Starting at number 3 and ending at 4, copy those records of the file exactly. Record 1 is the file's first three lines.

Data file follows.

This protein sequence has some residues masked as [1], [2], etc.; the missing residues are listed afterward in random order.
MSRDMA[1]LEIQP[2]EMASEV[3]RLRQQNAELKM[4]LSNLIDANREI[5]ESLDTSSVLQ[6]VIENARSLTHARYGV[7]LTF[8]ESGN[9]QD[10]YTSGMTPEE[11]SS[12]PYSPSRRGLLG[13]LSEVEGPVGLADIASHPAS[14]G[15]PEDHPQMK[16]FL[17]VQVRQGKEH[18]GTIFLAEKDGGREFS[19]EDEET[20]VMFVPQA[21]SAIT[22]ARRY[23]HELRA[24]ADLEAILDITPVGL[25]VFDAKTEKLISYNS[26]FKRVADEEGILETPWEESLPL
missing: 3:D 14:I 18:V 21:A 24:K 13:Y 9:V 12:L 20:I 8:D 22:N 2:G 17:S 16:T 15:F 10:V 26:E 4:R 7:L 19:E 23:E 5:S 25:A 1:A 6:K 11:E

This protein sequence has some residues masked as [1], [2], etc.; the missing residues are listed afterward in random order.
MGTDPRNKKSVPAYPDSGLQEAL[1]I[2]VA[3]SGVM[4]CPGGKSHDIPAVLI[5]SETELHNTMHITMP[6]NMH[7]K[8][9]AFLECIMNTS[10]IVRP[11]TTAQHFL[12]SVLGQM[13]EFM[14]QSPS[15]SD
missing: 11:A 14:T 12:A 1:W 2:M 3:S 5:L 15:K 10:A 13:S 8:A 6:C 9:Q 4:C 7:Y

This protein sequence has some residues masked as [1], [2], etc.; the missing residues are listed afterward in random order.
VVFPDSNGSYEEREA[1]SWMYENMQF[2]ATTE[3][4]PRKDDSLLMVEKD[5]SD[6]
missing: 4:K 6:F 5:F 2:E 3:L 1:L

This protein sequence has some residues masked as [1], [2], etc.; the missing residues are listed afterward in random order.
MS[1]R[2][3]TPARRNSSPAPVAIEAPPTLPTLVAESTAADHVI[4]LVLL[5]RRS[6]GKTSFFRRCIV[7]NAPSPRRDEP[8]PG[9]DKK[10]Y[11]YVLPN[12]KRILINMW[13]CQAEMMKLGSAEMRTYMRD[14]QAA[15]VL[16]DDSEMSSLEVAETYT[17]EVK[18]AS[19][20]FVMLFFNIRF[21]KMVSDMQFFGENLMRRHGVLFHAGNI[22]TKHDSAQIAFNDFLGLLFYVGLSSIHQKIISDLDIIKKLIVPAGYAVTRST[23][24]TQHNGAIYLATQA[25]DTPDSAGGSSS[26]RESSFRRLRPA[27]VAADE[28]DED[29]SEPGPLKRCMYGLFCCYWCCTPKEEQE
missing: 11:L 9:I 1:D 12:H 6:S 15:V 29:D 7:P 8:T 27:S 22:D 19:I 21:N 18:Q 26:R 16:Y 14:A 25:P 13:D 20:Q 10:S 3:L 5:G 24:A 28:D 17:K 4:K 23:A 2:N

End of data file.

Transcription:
This protein sequence has some residues masked as [1], [2], etc.; the missing residues are listed afterward in random order.
VVFPDSNGSYEEREA[1]SWMYENMQF[2]ATTE[3][4]PRKDDSLLMVEKD[5]SD[6]
missing: 4:K 6:F 5:F 2:E 3:L 1:L

This protein sequence has some residues masked as [1], [2], etc.; the missing residues are listed afterward in random order.
MS[1]R[2][3]TPARRNSSPAPVAIEAPPTLPTLVAESTAADHVI[4]LVLL[5]RRS[6]GKTSFFRRCIV[7]NAPSPRRDEP[8]PG[9]DKK[10]Y[11]YVLPN[12]KRILINMW[13]CQAEMMKLGSAEMRTYMRD[14]QAA[15]VL[16]DDSEMSSLEVAETYT[17]EVK[18]AS[19][20]FVMLFFNIRF[21]KMVSDMQFFGENLMRRHGVLFHAGNI[22]TKHDSAQIAFNDFLGLLFYVGLSSIHQKIISDLDIIKKLIVPAGYAVTRST[23][24]TQHNGAIYLATQA[25]DTPDSAGGSSS[26]RESSFRRLRPA[27]VAADE[28]DED[29]SEPGPLKRCMYGLFCCYWCCTPKEEQE
missing: 11:L 9:I 1:D 12:H 6:S 15:V 29:D 7:P 8:T 27:S 22:D 19:I 21:N 18:Q 26:R 16:Y 14:A 25:P 13:D 20:Q 10:S 3:L 5:G 24:A 28:D 17:K 4:K 23:A 2:N